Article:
What the Spring Budget means for property

Mar 8, 2021
Here’s how Chancellor Rishi Sunak’s announcements in the Spring Budget could impact the property market...

— STAMP DUTY HOLIDAY EXTENSION —  After much campaigning from the housing sector, the temporary stamp duty holiday has been extended by three months.

So, if you are buying a home up to the value of £500,000 you will not pay any stamp duty if the purchase is completed by 30 June 2021.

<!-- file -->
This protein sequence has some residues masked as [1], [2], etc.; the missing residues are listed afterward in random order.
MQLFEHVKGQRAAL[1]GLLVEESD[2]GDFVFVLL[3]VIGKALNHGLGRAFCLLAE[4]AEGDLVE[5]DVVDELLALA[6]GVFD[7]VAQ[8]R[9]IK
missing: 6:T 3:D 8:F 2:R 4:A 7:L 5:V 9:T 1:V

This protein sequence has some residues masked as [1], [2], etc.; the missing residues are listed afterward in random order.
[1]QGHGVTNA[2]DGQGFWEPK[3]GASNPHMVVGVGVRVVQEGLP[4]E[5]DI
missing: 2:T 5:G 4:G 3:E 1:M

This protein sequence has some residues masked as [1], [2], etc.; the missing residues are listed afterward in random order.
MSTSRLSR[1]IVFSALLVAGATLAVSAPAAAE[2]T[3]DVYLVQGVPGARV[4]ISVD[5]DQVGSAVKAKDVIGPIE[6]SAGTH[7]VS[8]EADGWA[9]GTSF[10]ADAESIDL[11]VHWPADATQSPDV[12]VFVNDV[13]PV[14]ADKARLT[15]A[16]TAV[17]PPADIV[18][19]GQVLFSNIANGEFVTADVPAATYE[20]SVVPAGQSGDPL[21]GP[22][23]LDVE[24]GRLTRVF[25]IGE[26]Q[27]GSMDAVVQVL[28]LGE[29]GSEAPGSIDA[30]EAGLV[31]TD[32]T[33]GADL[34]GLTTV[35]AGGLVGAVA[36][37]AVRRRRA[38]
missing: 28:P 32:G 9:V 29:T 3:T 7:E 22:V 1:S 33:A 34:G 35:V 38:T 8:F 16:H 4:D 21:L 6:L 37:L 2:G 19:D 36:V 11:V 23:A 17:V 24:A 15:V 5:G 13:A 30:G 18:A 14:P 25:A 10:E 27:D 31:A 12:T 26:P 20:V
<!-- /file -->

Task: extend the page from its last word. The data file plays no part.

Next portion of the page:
The rates will not return to ‘normal’ until 1st October 2021. Instead there will be an interim period until the end of September, when the nil rate is set at £250,000, before returning to the usual threshold of £125,000. This is welcome news to homebuyers and sellers fearful that their transactions could collapse if they were unable to complete their purchase by the previous deadline of 31st March.      — MORTGAGE GUARANTEE SCHEME —  Lenders have been withdrawing low-deposit mortgages for months now, make it harder for people to buy their first homes. To address this, the government has introduced a 95 per cent loan to value (LTV) mortgage guarantee scheme to help home buyers get on the property ladder.  Under the new scheme, which launches in April, mortgages up to £600,000 will be underwritten.   The government promises to underwrite 95% mortgage on properties with a value of up to £600,000. It is not restricted to first-time buyers or new-build homes, like the Help to Buy scheme, but prospective buyers must still have a regular income.     — TAX THRESHOLDS FROZEN —  A number of tax thresholds, including those for capital gains tax (CGT) and inheritance tax, will be frozen until April 2026.   The capital gains threshold will be held at £12,300 for the 2021/22 tax year and the threshold for inheritance tax will remain at £325,000.   Freezing CGT means anyone selling an investment property or a second home, will pay capital gains  of 28% on any equity since they purchased it, above £12,300. Couples who jointly own a property can combine their CGT allowance to £24,600.   Inheritance tax is paid at 40% on all assets worth more than £325,000 that are not left to a spouse or civil partner, although this threshold increases to £500,000 if you leave your home to your children or grandchildren.     — EXTENSION OF THE FURLOUGH SCHEME — Financial support for people whose jobs have been impacted by the pandemic, the scheme will be extended until the end of September. Employees will continue to receive 80% of their salary, although their employers will have to make a contribution towards this in August and September.   The self-employment income support scheme will also continue until the end of September with two grants equivalent to 80% of three months’ average trading profits, capped at £7,500.   This is good news for the market as it is less likely that people will fall into mortgage arrears and have their property repossessed, which will help support property values.  
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